Peering past the low fence lining the corner of the cozy house, past the foliage and past the table welcoming visitors at the garden entrance, some 20-somethings laughed around a bench on the patio. Although it has a home feel, the Bikya coffeeshop/bookstore/cultural centre was hosting the Futureshorts, the largest worldwide pop-up event that screens short films.
The small house was packed and there were no more tickets. Roughly 60 people fit, squeezed on ordinary chairs in front of the wooden "stage," not much larger than a scaffold.
A small musical performance put the audience in a good mood. Then the lights were dimmed, a short, confusing film introduction to Futureshorts was screened and the first movie promptly began: The Egyptian short, Regular Coffee.
A young veiled woman sits in a coffeeshop that could easily be the famous Togoreyya cafe in Alexandria. A companion, which at some point becomes obvious is her beau, arrives and sits in the other chair. Despite the very public surroundings, the small table, single chair, light on the couple and everything else dark in the background makes the shot intimate. And a good thing, too. The girl has something on her mind: she lays out the two pieces of the puzzle. Her sister is getting a divorce (first piece). Foreigners speak very openly (second piece). She links these two by dropping the bomb: she wants to have sex with her fiance before they get married to ensure that they are compatible. Surprised, the fiance banters back and forth with her, giving the topic a bit of a comical relief.
The Black Balloon was filmed next, with trippy, highly synthetic keyboard sounds straight from the 70s setting a strange mood. The movie seemed to use the balloon as a metaphor for people meeting new people, having new experiences and finding their "place" in the world. Not one of the best in the series played in this edition of the Futureshorts, but still worth seeing.
This was offset by the upbeat and witty A Brief History of John Baldessori, a figure who hit the American scene half a decade ago, continues working and to greatly influence artists. Baldessori was interviewed for the biography and his relaxed pace and the choice of narrator contrasted hilariously.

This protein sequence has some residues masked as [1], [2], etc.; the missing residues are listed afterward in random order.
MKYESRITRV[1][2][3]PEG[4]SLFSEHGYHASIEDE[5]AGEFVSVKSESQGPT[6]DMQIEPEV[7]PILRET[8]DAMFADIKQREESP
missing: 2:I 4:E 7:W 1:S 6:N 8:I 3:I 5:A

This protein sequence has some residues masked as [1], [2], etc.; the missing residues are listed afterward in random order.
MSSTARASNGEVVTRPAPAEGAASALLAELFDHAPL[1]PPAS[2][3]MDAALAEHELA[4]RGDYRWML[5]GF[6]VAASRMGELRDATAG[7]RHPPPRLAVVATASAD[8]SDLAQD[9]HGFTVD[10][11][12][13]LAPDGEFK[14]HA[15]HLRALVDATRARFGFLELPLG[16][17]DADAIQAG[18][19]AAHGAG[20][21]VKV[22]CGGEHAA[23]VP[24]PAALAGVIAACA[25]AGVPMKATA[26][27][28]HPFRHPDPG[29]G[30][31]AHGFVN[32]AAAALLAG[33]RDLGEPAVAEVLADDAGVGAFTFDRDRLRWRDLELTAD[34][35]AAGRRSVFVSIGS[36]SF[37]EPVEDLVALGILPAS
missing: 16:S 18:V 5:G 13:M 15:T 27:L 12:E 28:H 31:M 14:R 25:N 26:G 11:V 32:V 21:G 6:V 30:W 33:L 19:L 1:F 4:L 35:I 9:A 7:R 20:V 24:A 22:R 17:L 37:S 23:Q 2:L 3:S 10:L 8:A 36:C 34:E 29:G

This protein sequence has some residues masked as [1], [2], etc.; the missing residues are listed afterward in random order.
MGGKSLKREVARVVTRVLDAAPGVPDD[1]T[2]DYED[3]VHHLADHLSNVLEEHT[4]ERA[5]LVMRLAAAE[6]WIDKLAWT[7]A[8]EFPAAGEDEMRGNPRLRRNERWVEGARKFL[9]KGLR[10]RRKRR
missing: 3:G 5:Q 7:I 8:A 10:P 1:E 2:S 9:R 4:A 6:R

A picture paints a thousand words? Well so do timely shots. No need for words to see that the protagonist of Rite is nervous. Scatter-brained, he locks his keys in his car. The shot of his tatooed arm as he breaks the window of his car in desperation spoke enough on this man's thoughts. A few more scenes show his "type" of life. Without spoiling the movie, you find that he's trying to make amends, but to do that he has to open himself up to some things that are completely outside of his "type" of life. The end, for once, is a small little hope.
On the Line, likely the best in this Futureshorts series, from the beginning to end engages the audience. A profiler haunts around through the backdoors of the subway system that runs through a shopping mall of sorts, watching video cameras looking for shoplifters and anyone looking to start trouble. A big strong bear, quiet, high integrity; another endearing fact is that he is in love. But one choice could keep his love close to him - or put her out of his reach forever.
Hyatt, a local film, doesn't use words at all. Short clips of people doing ordinary things in Alexandria, Egypt, but mostly follows one young woman who is, very unusually for Egyptian traditions - completely alone. A lonely quiet is invaded by sounds and songs that invoke iconic stories.